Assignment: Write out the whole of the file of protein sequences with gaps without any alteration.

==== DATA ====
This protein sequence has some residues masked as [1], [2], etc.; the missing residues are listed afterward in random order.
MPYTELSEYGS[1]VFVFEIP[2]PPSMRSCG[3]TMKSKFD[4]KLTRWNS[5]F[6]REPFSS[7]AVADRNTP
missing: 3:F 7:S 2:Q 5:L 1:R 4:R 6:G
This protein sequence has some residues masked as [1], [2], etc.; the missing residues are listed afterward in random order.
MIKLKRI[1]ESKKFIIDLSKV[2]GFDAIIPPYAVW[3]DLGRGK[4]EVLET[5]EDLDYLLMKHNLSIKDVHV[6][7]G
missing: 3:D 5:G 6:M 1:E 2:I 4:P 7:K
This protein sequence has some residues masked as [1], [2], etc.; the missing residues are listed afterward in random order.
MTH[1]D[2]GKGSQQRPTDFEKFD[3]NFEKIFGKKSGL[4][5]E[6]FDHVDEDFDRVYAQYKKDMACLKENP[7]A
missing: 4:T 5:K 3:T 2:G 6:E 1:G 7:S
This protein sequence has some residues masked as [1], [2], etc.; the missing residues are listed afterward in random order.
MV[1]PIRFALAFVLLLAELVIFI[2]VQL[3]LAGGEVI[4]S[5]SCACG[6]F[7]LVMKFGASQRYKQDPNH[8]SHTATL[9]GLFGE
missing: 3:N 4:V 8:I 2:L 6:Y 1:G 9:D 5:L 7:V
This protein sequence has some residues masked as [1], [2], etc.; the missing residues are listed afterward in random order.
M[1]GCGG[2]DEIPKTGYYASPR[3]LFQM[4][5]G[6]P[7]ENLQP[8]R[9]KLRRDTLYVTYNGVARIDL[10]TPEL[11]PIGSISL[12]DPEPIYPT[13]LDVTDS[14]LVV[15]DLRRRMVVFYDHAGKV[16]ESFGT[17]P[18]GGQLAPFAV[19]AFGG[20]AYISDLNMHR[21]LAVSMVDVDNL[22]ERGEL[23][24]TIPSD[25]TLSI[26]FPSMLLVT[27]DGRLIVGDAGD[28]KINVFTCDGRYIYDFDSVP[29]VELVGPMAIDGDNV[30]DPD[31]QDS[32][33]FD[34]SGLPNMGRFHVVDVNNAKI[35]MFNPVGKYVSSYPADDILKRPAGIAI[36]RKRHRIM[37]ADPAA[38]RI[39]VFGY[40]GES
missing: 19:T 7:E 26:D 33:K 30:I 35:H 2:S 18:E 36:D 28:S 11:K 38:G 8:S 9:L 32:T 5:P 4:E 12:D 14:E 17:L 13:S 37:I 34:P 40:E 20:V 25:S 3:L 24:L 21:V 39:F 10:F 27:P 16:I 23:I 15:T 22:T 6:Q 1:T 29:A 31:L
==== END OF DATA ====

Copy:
This protein sequence has some residues masked as [1], [2], etc.; the missing residues are listed afterward in random order.
MPYTELSEYGS[1]VFVFEIP[2]PPSMRSCG[3]TMKSKFD[4]KLTRWNS[5]F[6]REPFSS[7]AVADRNTP
missing: 3:F 7:S 2:Q 5:L 1:R 4:R 6:G
This protein sequence has some residues masked as [1], [2], etc.; the missing residues are listed afterward in random order.
MIKLKRI[1]ESKKFIIDLSKV[2]GFDAIIPPYAVW[3]DLGRGK[4]EVLET[5]EDLDYLLMKHNLSIKDVHV[6][7]G
missing: 3:D 5:G 6:M 1:E 2:I 4:P 7:K
This protein sequence has some residues masked as [1], [2], etc.; the missing residues are listed afterward in random order.
MTH[1]D[2]GKGSQQRPTDFEKFD[3]NFEKIFGKKSGL[4][5]E[6]FDHVDEDFDRVYAQYKKDMACLKENP[7]A
missing: 4:T 5:K 3:T 2:G 6:E 1:G 7:S
This protein sequence has some residues masked as [1], [2], etc.; the missing residues are listed afterward in random order.
MV[1]PIRFALAFVLLLAELVIFI[2]VQL[3]LAGGEVI[4]S[5]SCACG[6]F[7]LVMKFGASQRYKQDPNH[8]SHTATL[9]GLFGE
missing: 3:N 4:V 8:I 2:L 6:Y 1:G 9:D 5:L 7:V
This protein sequence has some residues masked as [1], [2], etc.; the missing residues are listed afterward in random order.
M[1]GCGG[2]DEIPKTGYYASPR[3]LFQM[4][5]G[6]P[7]ENLQP[8]R[9]KLRRDTLYVTYNGVARIDL[10]TPEL[11]PIGSISL[12]DPEPIYPT[13]LDVTDS[14]LVV[15]DLRRRMVVFYDHAGKV[16]ESFGT[17]P[18]GGQLAPFAV[19]AFGG[20]AYISDLNMHR[21]LAVSMVDVDNL[22]ERGEL[23][24]TIPSD[25]TLSI[26]FPSMLLVT[27]DGRLIVGDAGD[28]KINVFTCDGRYIYDFDSVP[29]VELVGPMAIDGDNV[30]DPD[31]QDS[32][33]FD[34]SGLPNMGRFHVVDVNNAKI[35]MFNPVGKYVSSYPADDILKRPAGIAI[36]RKRHRIM[37]ADPAA[38]RI[39]VFGY[40]GES
missing: 19:T 7:E 26:D 33:K 30:I 35:H 2:S 18:E 36:D 28:S 11:K 38:G 8:S 9:L 32:T 5:P 4:E 12:D 14:E 17:L 13:S 37:I 34:P 40:E 20:V 25:S 3:L 24:L 21:V 39:F 10:F 27:P 16:I 23:I 15:T 22:T 6:Q 1:T 29:A 31:L